A state justice says paternal rights will not be terminated

17213979_S.jpgSome families in Missouri may be among others who sometimes face legal issues that require intervention in order to be resolved. Extenuating circumstances often complicate matters and some cases wind up being presented to a state supreme court for a decision. In a recent situation outside Missouri, a father has been fighting to have his paternal rights reinstated after a trial court determined they should be terminated.

DNA paternity testing

32378066_S.jpgWhen a man or mother has doubts or suspicions that a man is the father of a child, bitter custody battles often ensue. To determine the truth, paternity tests are ordered. These tests take a close look at the biological makeup, or DNA, of both the child and the other individual. DNA is totally unique and cannot be replicated. The likelihood of paternity that is generated from the comparison is extremely accurate.

Why establish paternity?

22783592_S.jpgPaternity is the establishment of a child's legal father. It is important -- especially for unmarried couples -- to establish this status because in general, a child is not considered to have a father if the couple is not married. There are many reasons why you should make sure this process is undertaken, not the least of which is protecting your paternal rights.

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  • Saint Louis County: 120 S. Central Ave., Suite 450, Clayton, MO 63105: Clayton Office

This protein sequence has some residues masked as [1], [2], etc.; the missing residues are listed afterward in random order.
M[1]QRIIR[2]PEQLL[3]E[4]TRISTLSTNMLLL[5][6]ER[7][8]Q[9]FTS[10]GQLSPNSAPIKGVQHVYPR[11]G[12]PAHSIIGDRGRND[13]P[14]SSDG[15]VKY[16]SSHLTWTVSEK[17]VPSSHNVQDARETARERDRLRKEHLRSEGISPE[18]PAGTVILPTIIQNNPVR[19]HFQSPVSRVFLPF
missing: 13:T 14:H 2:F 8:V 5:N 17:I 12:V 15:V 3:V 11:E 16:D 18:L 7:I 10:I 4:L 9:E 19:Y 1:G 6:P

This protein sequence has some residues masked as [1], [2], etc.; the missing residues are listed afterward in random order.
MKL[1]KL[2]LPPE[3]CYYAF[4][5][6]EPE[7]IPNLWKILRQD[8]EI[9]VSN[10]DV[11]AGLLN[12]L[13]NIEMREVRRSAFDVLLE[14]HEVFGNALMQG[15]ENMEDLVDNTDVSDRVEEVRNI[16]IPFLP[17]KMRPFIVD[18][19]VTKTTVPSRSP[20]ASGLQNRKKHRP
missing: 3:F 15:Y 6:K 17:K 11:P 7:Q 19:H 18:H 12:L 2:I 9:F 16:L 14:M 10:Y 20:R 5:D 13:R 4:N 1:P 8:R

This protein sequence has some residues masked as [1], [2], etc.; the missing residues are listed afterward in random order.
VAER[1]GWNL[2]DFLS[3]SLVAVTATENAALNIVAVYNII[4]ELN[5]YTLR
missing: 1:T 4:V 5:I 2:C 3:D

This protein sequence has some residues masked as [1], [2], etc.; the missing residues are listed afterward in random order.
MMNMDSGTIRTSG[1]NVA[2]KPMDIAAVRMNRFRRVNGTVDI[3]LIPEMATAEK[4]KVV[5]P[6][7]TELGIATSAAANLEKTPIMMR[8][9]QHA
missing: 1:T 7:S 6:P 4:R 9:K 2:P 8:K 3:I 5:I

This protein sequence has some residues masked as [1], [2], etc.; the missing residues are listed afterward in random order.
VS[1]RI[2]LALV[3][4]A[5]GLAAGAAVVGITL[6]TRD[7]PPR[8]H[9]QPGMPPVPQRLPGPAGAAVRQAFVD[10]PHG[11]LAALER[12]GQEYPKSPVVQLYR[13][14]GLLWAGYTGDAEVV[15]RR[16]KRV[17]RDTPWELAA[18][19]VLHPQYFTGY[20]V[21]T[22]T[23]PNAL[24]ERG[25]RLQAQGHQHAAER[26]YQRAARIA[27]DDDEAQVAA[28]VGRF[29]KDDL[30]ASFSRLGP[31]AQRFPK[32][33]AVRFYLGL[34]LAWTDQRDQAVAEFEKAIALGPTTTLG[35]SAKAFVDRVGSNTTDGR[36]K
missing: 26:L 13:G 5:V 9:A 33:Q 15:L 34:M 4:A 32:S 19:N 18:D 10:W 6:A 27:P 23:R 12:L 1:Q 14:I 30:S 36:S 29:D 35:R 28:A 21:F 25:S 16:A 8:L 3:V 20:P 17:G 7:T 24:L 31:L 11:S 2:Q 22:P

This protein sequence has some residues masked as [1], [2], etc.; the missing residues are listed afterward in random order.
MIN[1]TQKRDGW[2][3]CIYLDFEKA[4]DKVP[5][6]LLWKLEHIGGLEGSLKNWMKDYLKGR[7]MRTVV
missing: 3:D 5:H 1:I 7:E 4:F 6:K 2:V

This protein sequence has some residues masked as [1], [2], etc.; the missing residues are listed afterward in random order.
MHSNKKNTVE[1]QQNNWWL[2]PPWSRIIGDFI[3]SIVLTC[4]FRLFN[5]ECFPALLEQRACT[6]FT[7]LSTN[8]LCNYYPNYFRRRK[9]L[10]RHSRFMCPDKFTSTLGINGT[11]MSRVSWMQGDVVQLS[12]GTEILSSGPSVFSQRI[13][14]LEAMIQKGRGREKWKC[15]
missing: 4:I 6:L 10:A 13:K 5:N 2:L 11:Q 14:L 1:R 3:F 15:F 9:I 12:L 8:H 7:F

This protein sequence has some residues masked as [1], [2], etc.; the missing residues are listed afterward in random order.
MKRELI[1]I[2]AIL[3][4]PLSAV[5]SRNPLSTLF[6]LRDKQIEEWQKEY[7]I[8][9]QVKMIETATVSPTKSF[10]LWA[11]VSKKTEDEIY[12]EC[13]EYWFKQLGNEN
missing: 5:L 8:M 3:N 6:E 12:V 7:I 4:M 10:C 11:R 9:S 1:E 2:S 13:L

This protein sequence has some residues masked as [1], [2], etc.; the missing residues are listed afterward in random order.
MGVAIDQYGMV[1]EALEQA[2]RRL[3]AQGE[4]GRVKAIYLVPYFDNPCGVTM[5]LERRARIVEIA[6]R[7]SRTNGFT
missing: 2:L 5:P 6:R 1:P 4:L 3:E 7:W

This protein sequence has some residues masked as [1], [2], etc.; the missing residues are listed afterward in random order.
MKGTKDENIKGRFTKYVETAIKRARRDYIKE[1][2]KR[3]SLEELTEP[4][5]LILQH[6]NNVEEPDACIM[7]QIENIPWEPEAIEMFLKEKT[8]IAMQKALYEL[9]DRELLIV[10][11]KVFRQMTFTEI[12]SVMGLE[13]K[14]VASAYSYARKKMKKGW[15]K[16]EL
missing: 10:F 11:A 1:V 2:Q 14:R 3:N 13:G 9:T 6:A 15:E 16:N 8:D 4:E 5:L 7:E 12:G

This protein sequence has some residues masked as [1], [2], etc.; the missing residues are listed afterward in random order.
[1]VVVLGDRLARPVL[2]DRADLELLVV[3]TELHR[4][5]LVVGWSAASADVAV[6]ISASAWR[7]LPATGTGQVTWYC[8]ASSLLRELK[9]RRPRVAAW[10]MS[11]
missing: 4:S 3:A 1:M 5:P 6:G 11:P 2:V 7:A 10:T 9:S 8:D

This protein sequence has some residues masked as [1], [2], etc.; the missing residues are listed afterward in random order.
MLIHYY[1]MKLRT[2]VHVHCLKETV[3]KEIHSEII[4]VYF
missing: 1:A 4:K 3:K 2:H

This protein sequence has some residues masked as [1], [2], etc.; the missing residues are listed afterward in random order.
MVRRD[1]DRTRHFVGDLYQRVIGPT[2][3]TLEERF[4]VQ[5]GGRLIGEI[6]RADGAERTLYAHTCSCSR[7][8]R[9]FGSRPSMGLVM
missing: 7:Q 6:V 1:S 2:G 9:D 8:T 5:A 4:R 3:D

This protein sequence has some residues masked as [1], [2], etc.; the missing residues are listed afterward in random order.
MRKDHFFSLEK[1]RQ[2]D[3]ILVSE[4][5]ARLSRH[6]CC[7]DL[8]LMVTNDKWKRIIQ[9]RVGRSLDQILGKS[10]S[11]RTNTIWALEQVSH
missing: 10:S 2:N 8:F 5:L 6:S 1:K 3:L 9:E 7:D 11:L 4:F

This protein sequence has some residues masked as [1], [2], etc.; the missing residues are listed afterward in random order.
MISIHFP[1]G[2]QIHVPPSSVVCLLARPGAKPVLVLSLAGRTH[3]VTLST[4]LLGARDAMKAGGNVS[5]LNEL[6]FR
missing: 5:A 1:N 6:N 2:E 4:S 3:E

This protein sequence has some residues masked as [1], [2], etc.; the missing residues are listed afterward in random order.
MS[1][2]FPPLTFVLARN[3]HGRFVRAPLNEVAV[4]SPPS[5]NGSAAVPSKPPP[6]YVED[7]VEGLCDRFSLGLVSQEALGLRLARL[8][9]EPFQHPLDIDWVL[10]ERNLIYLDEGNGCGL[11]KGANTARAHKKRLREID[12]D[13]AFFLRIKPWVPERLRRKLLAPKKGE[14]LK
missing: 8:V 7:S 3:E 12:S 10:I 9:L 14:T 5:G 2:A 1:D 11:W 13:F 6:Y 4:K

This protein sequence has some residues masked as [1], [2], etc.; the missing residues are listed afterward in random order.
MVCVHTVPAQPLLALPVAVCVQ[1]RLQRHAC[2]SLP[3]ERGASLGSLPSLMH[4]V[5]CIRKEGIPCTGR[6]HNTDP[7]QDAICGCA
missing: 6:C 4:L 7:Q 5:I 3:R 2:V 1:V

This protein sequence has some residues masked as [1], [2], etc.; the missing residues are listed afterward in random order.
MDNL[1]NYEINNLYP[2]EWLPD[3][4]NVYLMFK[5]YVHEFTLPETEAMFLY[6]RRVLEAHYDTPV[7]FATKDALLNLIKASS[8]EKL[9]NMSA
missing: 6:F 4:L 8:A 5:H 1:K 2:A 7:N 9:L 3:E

• West County: 16024 Manchester Rd., Suite 103, Ellisville, MO 63011: Ellisville Office
  • Jackson County: 256 NE Tudor Rd., Lee's Summit, Missouri 64086: Lee's Summit Office
  • Jefferson County: 16 Municipal Drive, Suite C, Arnold, MO 63010: Arnold Office
  • St. Charles County: 2268 Bluestone Drive, St. Charles, MO 63303: St. Charles Office
  • Franklin County: 5 S. Oak St. Union, MO 63084: Union Office
  • Lincoln County: 20 Centerline Drive, Troy, Missouri 63379: Troy Office
  • Boone County: 1506 Chapel Hill Rd., Suite H, Columbia, MO 65203: Columbia Office
  • Greene County: 901 E. St. Louis, Suite 404, Springfield, Missouri 65806 Springfield, MO Office
  • St. Clair County: 115 Lincoln Place Ct., Ste. 101, Belleville, IL 62221: Belleville Office
  • Madison County: 5 Club Centre Ct., Suite A, Edwardsville, Illinois 62025: Edwardsville Office
  • Sangamon County: 400 S. 9th St., Suite 100, Springfield, IL 62701: Springfield Office
  • McLean County: 1012 Ekstam Drive, Suite 4, Bloomington, IL 61704: Bloomington Office
  • Johnson County: 7300 West 110th Street, Suite 560, Overland Park, KS 62210: Overland Park Office
  • Sedgwick County: 2024 N. Woodlawn Street, Suite 407, Wichita, Kansas 67208: Wichita Office
  • Shawnee County: 800 SW Jackson Street, Suite 812, Topeka, Kansas 66612: Topeka Office
  • Monroe County: 116 W. Mill St., Waterloo, IL 62298 (by appt. only): Waterloo Office
  • St. Louis City: 100 S. 4th St., #549, St. Louis, MO 63102 (by appt. only): St. Louis Office
  • Jackson County: 2300 Main St., #948, Kansas City, MO 64108 (by appt. only): Kansas City Office